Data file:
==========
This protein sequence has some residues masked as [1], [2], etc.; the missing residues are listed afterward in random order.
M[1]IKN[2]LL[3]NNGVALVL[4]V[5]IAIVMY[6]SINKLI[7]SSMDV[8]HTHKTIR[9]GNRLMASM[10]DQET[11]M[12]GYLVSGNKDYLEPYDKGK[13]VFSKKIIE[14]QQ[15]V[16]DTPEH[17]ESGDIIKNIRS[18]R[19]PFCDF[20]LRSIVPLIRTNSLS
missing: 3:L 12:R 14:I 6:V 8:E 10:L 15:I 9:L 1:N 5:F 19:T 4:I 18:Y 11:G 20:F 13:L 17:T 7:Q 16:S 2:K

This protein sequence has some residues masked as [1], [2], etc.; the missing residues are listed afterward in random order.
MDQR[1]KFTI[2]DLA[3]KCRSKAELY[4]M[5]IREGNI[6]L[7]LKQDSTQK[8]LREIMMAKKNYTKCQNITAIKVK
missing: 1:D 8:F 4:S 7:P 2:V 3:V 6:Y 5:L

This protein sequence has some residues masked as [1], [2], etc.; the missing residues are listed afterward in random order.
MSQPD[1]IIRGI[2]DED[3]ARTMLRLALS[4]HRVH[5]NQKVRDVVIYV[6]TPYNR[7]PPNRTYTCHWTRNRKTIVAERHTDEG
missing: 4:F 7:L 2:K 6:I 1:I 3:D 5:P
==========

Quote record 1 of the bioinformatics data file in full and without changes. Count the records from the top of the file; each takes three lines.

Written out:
This protein sequence has some residues masked as [1], [2], etc.; the missing residues are listed afterward in random order.
M[1]IKN[2]LL[3]NNGVALVL[4]V[5]IAIVMY[6]SINKLI[7]SSMDV[8]HTHKTIR[9]GNRLMASM[10]DQET[11]M[12]GYLVSGNKDYLEPYDKGK[13]VFSKKIIE[14]QQ[15]V[16]DTPEH[17]ESGDIIKNIRS[18]R[19]PFCDF[20]LRSIVPLIRTNSLS
missing: 3:L 12:R 14:I 6:V 8:E 10:L 15:I 9:L 1:N 5:F 19:T 4:I 18:Y 11:G 20:F 13:L 17:T 7:Q 16:S 2:K